The decline has been gradual at times, jarringly sudden at others. Ever since losing a wild-card playoff game to Denver two years ago, though, the Steelers have been stuck in neutral, a team hamstrung by myriad obstacles -- injuries, the salary cap, a tough division.
Pittsburgh has not so much been rebuilding on the fly as it has been stuck in the mud. Monday night, Bengals running back Giovani Bernard hammered that point home in a 20-10 win, with the help of some teammates.
Bernard scored the game's first touchdown, plowing up the middle from seven yards out after a 61-yard reception from fellow rookie Tyler Eifert. Later, with the game tied at 10 in the third quarter, Bernard took a short pass from Andy Dalton and outraced the Pittsburgh defense around the edge for his second TD.
The Bengals are far from a finished product. They have plenty of their own issues, right down to an inconsistent Dalton, who never really managed to find a rhythm Monday. But make no mistake: As things stand, after Week 2 of the 2013 season, Cincinnati is better set up to contend for a title than are the Steelers, both now and for the immediate future.
Most of that stems from what the Bengals have been able to do over the past four drafts, landing starter after starter. The latest examples come from Eifert, their first-round pick in 2013; and Bernard, their second-round add.
Where the Steelers looked weathered, Bernard especially put on display the spark that can come from youthful talent.
"He did a great job," Dalton told ESPN of Bernard, who made the most of his nine touches. "It's nice to be able to throw a little check-down and have him take it for a touchdown. He ran the ball well -- that's what we expect out of him."
Before we throw dirt on the 2013 version of the Steelers, let's recall that this franchise was a Week 16 win over Cincinnati away from getting to the postseason in 2012. The talent, aging though it may be, remains ample enough to at least compete in the AFC North.
And yet, two weeks into the season, Pittsburgh has scored 19 points. The Steelers' offensive line was overmatched on Monday, a problem that failed to aid a stagnant running game. A dismal showing from Ben Roethlisberger only exacerbated the problems.
There is very little time to get all of that corrected, because teams like the defending champion Ravens and this deep, balanced Bengals squad are unlikely to implode.
"It starts with that acknowledgement that they were the better team tonight," Steelers coach Mike Tomlin said. "The margin of error was small ... We've got work to do. We don't hide from that. We accept that and embrace that."
Somewhere down the line, the Bengals may run into the same sort of conundrums that pushed Pittsburgh out of the playoffs last season and threaten to do the same again. Already, they have committed huge amounts of money to defensive stalwarts Geno Atkins and Carlos Dunlap. A.J. Green, Vontaze Burfict, Bernard, Eifert and all the rest of Cincinnati's young stars will need new deals eventually, if the Bengals wish to keep them.
Those are problems for another day. With 15 weeks left in the regular season, the Bengals and their fans ought to be excited about the foundation that has been laid.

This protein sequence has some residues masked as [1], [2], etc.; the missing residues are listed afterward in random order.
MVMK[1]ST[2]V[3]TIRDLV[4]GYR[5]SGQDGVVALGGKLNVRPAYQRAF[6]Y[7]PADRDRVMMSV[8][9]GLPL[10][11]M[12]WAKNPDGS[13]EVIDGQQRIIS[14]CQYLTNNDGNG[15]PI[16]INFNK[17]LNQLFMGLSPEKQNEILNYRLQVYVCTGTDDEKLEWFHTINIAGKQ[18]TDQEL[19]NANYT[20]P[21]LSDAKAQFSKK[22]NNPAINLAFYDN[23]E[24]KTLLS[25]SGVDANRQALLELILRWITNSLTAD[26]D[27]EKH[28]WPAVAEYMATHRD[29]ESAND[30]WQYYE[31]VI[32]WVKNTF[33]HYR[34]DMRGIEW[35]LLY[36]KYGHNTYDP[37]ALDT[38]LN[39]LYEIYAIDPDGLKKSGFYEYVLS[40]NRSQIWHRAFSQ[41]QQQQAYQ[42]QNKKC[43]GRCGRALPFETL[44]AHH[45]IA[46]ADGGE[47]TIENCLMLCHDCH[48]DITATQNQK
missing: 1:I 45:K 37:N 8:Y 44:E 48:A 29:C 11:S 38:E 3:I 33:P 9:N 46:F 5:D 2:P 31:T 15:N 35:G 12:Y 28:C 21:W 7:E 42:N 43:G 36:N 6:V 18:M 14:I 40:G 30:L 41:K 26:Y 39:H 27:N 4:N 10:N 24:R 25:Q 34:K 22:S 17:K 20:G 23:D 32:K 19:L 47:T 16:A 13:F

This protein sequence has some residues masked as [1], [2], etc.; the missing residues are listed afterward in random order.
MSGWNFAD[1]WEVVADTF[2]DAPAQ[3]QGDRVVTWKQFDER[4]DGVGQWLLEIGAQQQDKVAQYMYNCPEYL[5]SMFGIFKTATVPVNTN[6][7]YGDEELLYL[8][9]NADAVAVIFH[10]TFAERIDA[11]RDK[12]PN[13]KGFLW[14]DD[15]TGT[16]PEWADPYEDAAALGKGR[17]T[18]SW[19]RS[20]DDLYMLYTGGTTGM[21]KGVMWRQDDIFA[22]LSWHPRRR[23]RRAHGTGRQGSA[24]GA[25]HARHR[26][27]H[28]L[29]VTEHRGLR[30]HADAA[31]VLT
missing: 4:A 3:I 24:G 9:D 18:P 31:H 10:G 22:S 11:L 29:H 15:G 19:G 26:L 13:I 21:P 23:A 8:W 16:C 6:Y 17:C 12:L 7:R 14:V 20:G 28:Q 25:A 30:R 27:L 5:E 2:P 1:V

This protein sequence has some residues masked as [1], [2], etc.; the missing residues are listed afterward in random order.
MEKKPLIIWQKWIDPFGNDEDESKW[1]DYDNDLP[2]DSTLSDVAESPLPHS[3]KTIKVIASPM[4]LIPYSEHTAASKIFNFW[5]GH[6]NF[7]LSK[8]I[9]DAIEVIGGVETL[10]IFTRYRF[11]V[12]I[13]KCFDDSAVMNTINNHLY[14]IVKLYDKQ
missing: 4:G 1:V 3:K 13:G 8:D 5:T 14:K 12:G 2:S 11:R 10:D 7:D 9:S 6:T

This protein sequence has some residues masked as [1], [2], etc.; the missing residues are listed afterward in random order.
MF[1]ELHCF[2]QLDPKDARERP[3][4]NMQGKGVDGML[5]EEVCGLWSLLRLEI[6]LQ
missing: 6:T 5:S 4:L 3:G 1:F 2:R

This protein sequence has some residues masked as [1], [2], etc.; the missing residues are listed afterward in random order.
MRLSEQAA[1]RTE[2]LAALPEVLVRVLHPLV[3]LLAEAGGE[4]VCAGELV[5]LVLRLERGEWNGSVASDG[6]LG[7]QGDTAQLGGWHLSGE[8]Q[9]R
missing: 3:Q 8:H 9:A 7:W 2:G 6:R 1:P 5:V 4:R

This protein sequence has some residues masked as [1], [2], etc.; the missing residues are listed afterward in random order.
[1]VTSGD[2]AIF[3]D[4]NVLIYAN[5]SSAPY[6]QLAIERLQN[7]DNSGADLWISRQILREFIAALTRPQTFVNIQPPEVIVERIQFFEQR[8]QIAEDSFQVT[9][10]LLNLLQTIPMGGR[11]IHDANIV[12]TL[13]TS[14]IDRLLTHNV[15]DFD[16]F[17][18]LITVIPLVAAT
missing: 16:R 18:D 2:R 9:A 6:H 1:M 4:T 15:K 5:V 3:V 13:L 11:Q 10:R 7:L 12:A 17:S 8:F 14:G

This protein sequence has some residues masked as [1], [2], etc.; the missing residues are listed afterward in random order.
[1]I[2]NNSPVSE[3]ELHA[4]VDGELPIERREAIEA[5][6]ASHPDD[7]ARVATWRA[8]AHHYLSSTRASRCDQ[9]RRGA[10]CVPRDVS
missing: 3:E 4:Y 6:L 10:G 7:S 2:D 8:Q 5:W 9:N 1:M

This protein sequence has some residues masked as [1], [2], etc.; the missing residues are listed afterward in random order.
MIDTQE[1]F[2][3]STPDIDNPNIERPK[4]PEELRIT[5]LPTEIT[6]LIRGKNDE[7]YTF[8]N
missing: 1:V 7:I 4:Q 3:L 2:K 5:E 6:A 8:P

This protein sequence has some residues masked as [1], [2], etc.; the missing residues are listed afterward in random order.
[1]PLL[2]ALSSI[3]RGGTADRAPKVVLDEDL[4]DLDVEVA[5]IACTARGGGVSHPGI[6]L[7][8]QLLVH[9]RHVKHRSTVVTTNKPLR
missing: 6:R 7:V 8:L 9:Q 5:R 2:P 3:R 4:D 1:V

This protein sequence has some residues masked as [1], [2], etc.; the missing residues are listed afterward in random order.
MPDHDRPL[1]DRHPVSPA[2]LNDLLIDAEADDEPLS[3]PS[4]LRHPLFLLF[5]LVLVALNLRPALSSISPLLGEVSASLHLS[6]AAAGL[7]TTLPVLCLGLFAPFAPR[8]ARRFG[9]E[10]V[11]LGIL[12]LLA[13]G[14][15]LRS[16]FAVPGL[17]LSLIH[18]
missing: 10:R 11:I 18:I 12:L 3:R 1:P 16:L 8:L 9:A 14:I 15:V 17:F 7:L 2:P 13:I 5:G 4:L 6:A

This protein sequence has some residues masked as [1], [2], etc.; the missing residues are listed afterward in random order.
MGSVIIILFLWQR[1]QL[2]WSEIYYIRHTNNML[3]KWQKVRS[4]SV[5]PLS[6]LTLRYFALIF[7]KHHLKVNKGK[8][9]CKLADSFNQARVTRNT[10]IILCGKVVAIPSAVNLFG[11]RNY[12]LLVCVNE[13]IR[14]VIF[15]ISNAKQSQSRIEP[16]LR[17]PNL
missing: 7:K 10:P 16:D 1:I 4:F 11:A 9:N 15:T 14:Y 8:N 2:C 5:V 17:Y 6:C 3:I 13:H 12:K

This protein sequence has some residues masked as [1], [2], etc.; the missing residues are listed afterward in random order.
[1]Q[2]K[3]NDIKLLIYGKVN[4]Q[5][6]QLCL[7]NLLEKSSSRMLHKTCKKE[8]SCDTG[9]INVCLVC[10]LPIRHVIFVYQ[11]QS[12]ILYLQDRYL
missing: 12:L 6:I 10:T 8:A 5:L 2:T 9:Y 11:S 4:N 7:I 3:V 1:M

"We did what we needed to win this game, and it's great to see that," Dalton said. "An all-around team victory."
The stats certainly bear that claim out. Though Bernard was this game's breakout star, he finished with 37 fewer rushing yards than starting running back BenJarvus Green-Ellis. In fact, it was Green-Ellis who helped ice the game late, breaking tackles on a 3rd-and-6 run to move the chains. Similarly, though Eifert's catch cranked the Bengals' offense into gear, three other teammates -- A.J. Green, Jermaine Gresham and Mohamed Sanu -- finished with more catches.
The Cincinnati defense more than held its own, too, despite Pittsburgh committing plenty of resources to (successfully) neutralizing Atkins. Instead, it was Burfict with 14 tackles, safety George Iloka with a huge third-down stop and Reggie Nelson providing a game-clinching pick.
The Steelers do not have the benefit of such depth at the moment. They did an admirable job in some facets of this game, namely in slowing Green, who was held to 41 yards receiving mostly by Ike Taylor. When they really needed a play, however, the well came up dry.
That is quite a different position for Pittsburgh to be in, three years removed from a Super Bowl bid. The Steelers are used to being the ones dictating the physical aspects of games, taking the punishment to Cincinnati. The shoe currently resides on the other foot, a nod both to what the Bengals have accomplished in turning their fortunes around and to the Steelers' slightly helpless situation.
The changing of the guard in this AFC North rivalry happened long before Monday night. Bernard, Eifert and the precocious Bengals merely offered Pittsburgh a reminder that it may be treading water.
"There's a certain amount of misery with the position that we're in," Tomlin said. "We'll wear it. We don't like it, but we'll wear it." Right now, they have no other choice.